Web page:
Articulation - Turtles in Training 3/10, others 6/10Shredder is relatively well articulated. He could really use some elbow joints though. (Check out the review for the SDCC version for more detailed thoughts.) Spider Bytez has rotating and hinged shoulders, ball joints for each of the four limbs on top and a single hinge joint in each one as well. I don't mind the lack of articulation for his legs as it means that they provide a very stable base of support for the figure. But he could really use at least one additional hinge joint on each of the spider legs so that the ends could be adjusted. The mousers have rotating hip joints, a ball jointed neck and the top of their heads opens on a hinge. For their size, that is all of the articulation that I was expecting. And it allows them to replicate most of what you see them doing in the cartoon. The one limitation is that they can only stand on flat surfaces as the lack of ankle joints means that they can't adjust for rough surfaces or adjust their weight to stand on one foot. The Turtles in Training have rotating waists and necks and rotating and hinged shoulders. The limited articulation can't make up for the awkward positioning of the arms. The waist joints don't serve much purpose and looks very strange since it splits the shells.
Accessories - Mousers & Spider Bytez 0/10, Shredder 7/10, Turtles in Training 5/10Neither Spider Bytez nor the Mousers come with any accessories. That's fine as neither need any. Shredder comes with a removable helmet and cape, the same ones that were included with the SDCC version. The Turtles in Training each have a new version of their signature weapon, sculpted to look like they are made out of wood and string. They are cute but bend easily.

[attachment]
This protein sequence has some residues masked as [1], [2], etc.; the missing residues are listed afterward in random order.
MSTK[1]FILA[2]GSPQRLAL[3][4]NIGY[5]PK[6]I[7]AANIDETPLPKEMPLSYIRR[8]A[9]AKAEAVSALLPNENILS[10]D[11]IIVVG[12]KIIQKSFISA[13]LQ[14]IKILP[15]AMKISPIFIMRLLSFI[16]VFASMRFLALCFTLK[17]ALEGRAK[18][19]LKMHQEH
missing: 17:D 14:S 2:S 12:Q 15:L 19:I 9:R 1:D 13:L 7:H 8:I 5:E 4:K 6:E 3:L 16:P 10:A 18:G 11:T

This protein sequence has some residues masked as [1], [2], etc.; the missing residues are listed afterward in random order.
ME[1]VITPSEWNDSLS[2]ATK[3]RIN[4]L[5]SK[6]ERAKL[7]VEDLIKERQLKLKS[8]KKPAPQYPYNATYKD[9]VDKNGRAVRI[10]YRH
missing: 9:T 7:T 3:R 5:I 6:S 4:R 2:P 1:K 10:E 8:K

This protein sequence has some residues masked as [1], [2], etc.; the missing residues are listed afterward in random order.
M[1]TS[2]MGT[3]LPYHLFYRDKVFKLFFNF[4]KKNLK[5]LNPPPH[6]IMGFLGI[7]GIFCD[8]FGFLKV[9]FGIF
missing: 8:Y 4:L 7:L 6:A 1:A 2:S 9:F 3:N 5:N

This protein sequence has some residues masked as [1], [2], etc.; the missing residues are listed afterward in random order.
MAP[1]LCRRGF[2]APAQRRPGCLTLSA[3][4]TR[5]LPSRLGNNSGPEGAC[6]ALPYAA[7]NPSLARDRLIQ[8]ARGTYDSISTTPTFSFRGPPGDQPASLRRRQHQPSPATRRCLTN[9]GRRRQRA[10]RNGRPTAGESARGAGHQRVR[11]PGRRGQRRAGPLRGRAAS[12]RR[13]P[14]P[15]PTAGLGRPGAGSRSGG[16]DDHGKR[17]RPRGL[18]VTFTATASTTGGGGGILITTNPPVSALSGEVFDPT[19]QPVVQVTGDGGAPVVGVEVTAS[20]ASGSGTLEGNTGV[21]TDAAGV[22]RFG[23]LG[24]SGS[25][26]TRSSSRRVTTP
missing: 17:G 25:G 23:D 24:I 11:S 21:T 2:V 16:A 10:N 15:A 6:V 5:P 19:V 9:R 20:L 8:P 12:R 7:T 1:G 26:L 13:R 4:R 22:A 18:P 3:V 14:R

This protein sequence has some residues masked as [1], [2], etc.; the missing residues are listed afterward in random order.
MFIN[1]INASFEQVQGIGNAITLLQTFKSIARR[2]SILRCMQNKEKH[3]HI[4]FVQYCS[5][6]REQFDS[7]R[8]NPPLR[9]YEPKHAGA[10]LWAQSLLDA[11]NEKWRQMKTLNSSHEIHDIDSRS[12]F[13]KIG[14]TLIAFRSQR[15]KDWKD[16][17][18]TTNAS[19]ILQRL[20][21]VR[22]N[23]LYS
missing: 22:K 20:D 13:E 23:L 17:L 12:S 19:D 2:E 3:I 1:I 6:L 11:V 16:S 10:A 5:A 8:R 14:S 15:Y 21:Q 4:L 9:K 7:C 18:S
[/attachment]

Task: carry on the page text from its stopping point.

Value - Turtles in Training 3/10, Spider Bytez 4/10, Shredder & Mousers 7/10As usual, the retail price for the basic TMNT figures is $9 to $10. Though there seem to be quite a few sales going on for the holiday season. The Turtles in Training are cute, but they are not great figures and unlike the 2003 series that gave you all four Toddler Turtles in one package, here you have to buy two. Spider Bytez is much like Leatherhead, a decent figure in its own right. But the scale issue means that he doesn't work well with the other figures in the line. Shredder and the mousers are the highlights of this series. The new Shredder is a significant improvement over the first Shredder. And a means of quickly amassing an army of Mousers has been something Turtle fans have been waiting for for twenty five years.
Happy Hunting:All five figures are now showing up in stores in decent quantities. Oddly, this series did not start shipping at the same time. The Leonardo and Donatello turtles in training pack began to show up in stores almost immediately after the previous series, followed shortly thereafter by the Raphael and Michelangelo set. But the last three didn't start showing up until weeks later. Ordinarily that would be very annoying and making finding Shredder, Spider Bytez and the mousers difficult. But Playmates Toys has a track record of keeping figures in production for a while, even after they rotate in other, newer figures. So if you have a bit of patience, you should have no trouble finding all five figures at the store of your choice.